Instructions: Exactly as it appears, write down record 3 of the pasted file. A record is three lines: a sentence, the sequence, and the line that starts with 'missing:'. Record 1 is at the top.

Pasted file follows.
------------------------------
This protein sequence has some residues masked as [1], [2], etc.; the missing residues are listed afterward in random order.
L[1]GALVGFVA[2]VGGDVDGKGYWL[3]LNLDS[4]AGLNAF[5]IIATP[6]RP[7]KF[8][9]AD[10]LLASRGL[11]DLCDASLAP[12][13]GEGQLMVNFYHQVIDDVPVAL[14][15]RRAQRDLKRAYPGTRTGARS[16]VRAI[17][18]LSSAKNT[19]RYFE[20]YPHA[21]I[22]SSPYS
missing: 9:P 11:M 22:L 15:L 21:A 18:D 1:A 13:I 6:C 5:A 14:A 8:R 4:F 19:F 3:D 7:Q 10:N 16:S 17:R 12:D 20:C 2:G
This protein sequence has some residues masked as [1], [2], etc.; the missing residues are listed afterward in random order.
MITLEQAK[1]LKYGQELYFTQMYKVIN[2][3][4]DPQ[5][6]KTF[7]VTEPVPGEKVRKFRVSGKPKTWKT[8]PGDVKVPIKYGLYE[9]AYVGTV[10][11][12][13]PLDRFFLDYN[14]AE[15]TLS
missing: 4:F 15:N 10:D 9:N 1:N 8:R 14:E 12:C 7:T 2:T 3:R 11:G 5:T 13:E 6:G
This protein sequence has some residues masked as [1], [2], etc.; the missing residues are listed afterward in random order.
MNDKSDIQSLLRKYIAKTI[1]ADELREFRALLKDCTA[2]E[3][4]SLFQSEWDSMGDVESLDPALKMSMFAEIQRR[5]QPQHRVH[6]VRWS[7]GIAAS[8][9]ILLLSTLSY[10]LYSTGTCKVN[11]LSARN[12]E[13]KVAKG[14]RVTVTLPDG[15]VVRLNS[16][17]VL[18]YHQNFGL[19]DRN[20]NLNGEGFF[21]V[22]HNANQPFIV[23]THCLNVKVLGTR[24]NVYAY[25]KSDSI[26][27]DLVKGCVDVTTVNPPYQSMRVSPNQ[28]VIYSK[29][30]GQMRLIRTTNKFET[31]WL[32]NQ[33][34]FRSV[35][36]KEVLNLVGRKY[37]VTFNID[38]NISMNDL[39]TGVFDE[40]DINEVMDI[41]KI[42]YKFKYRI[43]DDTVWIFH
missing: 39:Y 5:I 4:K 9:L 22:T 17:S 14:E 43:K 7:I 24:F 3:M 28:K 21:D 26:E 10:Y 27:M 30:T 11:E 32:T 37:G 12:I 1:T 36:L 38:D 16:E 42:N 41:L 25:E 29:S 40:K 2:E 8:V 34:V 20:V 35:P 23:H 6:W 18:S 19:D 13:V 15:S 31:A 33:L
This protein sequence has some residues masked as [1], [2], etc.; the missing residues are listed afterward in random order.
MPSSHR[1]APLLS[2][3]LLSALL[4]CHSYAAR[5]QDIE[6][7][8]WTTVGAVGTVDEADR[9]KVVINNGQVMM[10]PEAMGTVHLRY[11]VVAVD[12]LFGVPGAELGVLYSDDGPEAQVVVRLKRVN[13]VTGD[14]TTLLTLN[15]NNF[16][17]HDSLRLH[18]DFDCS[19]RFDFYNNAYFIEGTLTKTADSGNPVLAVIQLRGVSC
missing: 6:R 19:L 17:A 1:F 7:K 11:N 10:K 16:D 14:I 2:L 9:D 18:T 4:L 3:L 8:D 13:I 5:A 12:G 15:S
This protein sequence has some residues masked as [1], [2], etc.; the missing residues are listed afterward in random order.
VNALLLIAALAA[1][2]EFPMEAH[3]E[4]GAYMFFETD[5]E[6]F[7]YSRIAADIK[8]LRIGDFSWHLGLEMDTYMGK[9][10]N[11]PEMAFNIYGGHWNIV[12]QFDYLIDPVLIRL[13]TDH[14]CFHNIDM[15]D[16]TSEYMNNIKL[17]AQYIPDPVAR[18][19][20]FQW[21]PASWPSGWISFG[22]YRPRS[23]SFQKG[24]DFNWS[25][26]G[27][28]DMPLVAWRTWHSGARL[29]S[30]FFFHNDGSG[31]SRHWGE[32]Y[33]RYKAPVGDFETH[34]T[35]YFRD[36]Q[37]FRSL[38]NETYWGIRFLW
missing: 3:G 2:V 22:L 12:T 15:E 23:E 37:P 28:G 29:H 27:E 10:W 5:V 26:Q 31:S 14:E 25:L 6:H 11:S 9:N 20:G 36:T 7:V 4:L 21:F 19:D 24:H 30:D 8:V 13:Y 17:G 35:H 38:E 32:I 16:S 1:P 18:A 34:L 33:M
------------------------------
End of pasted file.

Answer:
This protein sequence has some residues masked as [1], [2], etc.; the missing residues are listed afterward in random order.
MNDKSDIQSLLRKYIAKTI[1]ADELREFRALLKDCTA[2]E[3][4]SLFQSEWDSMGDVESLDPALKMSMFAEIQRR[5]QPQHRVH[6]VRWS[7]GIAAS[8][9]ILLLSTLSY[10]LYSTGTCKVN[11]LSARN[12]E[13]KVAKG[14]RVTVTLPDG[15]VVRLNS[16][17]VL[18]YHQNFGL[19]DRN[20]NLNGEGFF[21]V[22]HNANQPFIV[23]THCLNVKVLGTR[24]NVYAY[25]KSDSI[26][27]DLVKGCVDVTTVNPPYQSMRVSPNQ[28]VIYSK[29][30]GQMRLIRTTNKFET[31]WL[32]NQ[33][34]FRSV[35][36]KEVLNLVGRKY[37]VTFNID[38]NISMNDL[39]TGVFDE[40]DINEVMDI[41]KI[42]YKFKYRI[43]DDTVWIFH
missing: 39:Y 5:I 4:K 9:L 22:T 17:S 14:E 43:K 7:I 24:F 3:M 28:K 21:D 26:E 10:Y 27:M 30:T 11:E 32:T 37:G 12:I 1:T 36:L 38:D 16:E 42:N 41:L 25:E 29:S 40:K 2:E 8:V 34:V 20:V 35:P 23:H 6:W 18:S 19:D 13:V 15:S 31:A 33:L